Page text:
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The Setai Shakedown Shakes Out in Favor of GHM

Go To The Hotel's Web 
  Site Where: 2001 Collins Avenue [map], Miami Beach, FL, United States, 33139
June 16, 2014 at 2:32 PM | by | Comments (0)

More than two years later, the drama at The Setai in Miami Beach has ended. And in favor of the hotel operator, GHM, who was kicked out, literally, in the middle of the night, by the hotel's owners, Lehman Brothers.

Last week, the ICC International Court of Arbitration ruled "that all previous allegations of mismanagement were baseless and have awarded damages to GHM for improper termination of GHM’s hotel management agreement." It seemed that the hotel's impressive RevPAR rate of 76 percent was a key factor in the decision against Lehman. Lehman Brothers now have 30 days to make the compensation to GHM. The Miami Herald reports the damages exceed $10 million. There are also more tort claims against Lehman that are still pending in state and federal court.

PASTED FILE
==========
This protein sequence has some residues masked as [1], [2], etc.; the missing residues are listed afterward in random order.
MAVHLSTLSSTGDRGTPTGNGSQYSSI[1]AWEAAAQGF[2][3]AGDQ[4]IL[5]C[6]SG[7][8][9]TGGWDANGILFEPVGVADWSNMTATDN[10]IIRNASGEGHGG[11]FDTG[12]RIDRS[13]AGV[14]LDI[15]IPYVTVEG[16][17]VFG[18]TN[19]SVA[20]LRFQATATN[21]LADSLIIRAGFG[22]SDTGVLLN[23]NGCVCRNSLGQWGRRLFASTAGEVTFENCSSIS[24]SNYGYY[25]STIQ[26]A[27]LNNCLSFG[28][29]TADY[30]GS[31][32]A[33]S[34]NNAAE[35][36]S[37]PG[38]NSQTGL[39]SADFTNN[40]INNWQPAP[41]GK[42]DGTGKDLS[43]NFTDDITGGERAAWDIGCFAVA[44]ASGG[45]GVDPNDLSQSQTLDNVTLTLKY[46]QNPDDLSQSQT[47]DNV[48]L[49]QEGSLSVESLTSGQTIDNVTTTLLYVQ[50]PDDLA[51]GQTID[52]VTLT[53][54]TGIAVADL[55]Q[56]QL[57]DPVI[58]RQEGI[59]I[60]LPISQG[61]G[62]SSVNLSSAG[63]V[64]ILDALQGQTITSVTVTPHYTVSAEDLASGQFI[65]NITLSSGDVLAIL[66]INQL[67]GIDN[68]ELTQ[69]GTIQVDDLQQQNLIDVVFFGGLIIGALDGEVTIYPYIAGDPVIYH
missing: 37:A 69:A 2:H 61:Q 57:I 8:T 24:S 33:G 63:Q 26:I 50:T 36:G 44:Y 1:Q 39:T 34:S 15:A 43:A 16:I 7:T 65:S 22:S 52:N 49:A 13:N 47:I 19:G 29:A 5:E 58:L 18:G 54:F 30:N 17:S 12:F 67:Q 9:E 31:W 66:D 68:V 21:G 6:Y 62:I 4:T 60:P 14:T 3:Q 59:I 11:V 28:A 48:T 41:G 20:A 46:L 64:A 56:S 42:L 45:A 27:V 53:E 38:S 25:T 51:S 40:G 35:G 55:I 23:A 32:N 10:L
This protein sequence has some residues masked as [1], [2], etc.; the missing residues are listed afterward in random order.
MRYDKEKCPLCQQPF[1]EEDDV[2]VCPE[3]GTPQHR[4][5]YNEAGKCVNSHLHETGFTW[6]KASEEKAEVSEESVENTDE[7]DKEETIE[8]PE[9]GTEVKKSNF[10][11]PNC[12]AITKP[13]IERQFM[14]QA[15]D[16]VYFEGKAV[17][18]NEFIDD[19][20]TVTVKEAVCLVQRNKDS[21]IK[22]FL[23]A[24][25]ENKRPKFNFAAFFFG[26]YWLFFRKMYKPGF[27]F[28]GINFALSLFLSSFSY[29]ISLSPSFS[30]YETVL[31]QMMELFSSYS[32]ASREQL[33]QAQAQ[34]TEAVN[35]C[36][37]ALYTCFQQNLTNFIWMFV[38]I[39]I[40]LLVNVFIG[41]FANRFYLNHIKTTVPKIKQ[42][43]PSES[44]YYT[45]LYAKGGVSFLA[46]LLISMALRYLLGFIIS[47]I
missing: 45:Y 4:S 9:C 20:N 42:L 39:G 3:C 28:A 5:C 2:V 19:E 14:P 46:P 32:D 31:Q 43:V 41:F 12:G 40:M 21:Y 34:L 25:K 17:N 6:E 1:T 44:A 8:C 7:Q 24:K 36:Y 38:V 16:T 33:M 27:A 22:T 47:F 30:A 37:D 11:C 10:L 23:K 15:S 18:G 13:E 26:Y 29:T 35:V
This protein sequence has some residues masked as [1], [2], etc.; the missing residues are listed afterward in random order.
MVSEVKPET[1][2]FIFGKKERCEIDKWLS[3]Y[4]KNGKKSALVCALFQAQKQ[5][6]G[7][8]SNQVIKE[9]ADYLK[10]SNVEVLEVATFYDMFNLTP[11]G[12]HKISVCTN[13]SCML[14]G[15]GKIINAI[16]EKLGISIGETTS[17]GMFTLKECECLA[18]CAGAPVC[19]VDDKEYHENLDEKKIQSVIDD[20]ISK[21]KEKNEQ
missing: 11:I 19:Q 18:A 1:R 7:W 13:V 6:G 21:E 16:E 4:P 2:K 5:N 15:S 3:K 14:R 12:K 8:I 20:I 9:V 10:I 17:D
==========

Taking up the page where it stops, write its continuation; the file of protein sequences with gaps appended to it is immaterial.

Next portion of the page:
However, GHM will not return to the property as manager. Trevi Luxury Hospitality Group., which has managed the hotel since the shakedown, still remains in place. Room rates for this weekend for a studio suite (the starting room category) start at $530 a night but there's a AAA discounted rate and a Florida resident rate available for $488.

[Photo: The Setai]

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Forced Out GHM Speaks Out on Setai Shakedown

Go To The Hotel's Web 
  Site Where: 2001 Collins Avenue [map], Miami Beach, FL, United States, 33139
April 2, 2012 at 6:00 PM | by | Comments (0)

Singapore-based General Hotel Management, aka the people who were running The Setai in South Beach until they were forcibly removed from the property by the Setai's owners, Lehman Brothers, have just put out a statement with their side of the story.

Hans R. Jenni, President and Director of GHM, said:

"Representatives from Lehman Brothers arrived at the hotel with armed guards and off duty sheriff officers in uniform in the early morning hours on March 31st. They informed us that they were taking over the property and that General Hotel Management (GHM) was no longer welcome on the property. These actions took us by surprise, as we had no prior indication they were intending to do this, nor were we under the impression that they were unhappy with our performance. We had just achieved the second best financial performance year since the inception of the hotel, not an easy accomplishment in the current economic environment."

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